CONFLICT IS NORMAL:
We have all seen the news stories exploiting conflicts in family companies. It is true, family members who work together often have disagreements. This is normal. However, just because family members have a difference of opinion, it doesn’t need to tear the family apart, nor does it need to land them on the front page of the local paper. In an ideal world, we would be able to avoid family conflict altogether. However, as long as we have imperfect people working together, we will have challenges.
Therefore, we need to plan ahead so we can learn to manage conflict in such a way that it doesn’t destroy our families and our businesses. Unfortunately, most families simply keep their fingers crossed and hope they won’t have any disagreements. As a result, they don’t take the time to develop appropriate provisions that can help preserve their business from generation to generation.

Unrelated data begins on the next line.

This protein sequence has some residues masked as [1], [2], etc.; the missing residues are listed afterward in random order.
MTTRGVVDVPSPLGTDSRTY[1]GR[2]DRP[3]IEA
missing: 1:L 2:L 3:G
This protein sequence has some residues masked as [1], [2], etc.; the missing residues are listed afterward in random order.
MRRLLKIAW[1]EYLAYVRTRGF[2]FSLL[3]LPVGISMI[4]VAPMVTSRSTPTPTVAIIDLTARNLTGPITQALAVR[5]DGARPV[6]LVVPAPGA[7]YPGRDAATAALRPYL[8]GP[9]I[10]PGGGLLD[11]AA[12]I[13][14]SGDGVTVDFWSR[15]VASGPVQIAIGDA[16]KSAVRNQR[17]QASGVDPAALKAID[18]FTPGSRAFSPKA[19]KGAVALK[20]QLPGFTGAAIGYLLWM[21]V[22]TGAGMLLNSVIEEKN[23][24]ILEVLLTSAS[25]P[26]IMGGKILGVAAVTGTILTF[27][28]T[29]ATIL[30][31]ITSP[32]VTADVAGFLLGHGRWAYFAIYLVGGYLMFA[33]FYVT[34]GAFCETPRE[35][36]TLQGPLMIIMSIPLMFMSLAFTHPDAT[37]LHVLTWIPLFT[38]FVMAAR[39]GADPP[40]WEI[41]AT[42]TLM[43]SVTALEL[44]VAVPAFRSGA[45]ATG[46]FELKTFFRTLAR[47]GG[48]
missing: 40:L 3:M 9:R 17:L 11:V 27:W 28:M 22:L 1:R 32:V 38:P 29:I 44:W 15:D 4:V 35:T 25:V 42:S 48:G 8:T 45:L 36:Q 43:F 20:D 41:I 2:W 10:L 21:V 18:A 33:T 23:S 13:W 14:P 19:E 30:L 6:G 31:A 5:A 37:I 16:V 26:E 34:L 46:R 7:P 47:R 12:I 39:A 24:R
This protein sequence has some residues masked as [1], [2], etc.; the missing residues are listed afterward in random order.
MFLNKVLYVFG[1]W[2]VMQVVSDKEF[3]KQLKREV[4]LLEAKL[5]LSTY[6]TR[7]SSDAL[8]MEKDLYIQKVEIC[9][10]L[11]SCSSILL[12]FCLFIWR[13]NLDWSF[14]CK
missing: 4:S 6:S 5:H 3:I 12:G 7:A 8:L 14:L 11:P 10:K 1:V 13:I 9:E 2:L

In a family business, the shareholders of the company are often related to one another, either by blood or marriage. However, they are also connected by virtue of the shares they own. If they are wise, they will have created a shareholders’ agreement which will clarify how they plan to make decisions, how they can buy and sell shares, and how they will appoint board members, etc. Unfortunately, most families have never taken time to think about the importance of these issues.
I understand this, because as a former owner of a family company, I was also more interested in building the business than I was in some legal document sitting in a file somewhere. However, wise owners (especially sibling partners) invest in learning about these issues so that they don’t risk losing all that they have built in their business by not knowing how their shareholders’ agreement works.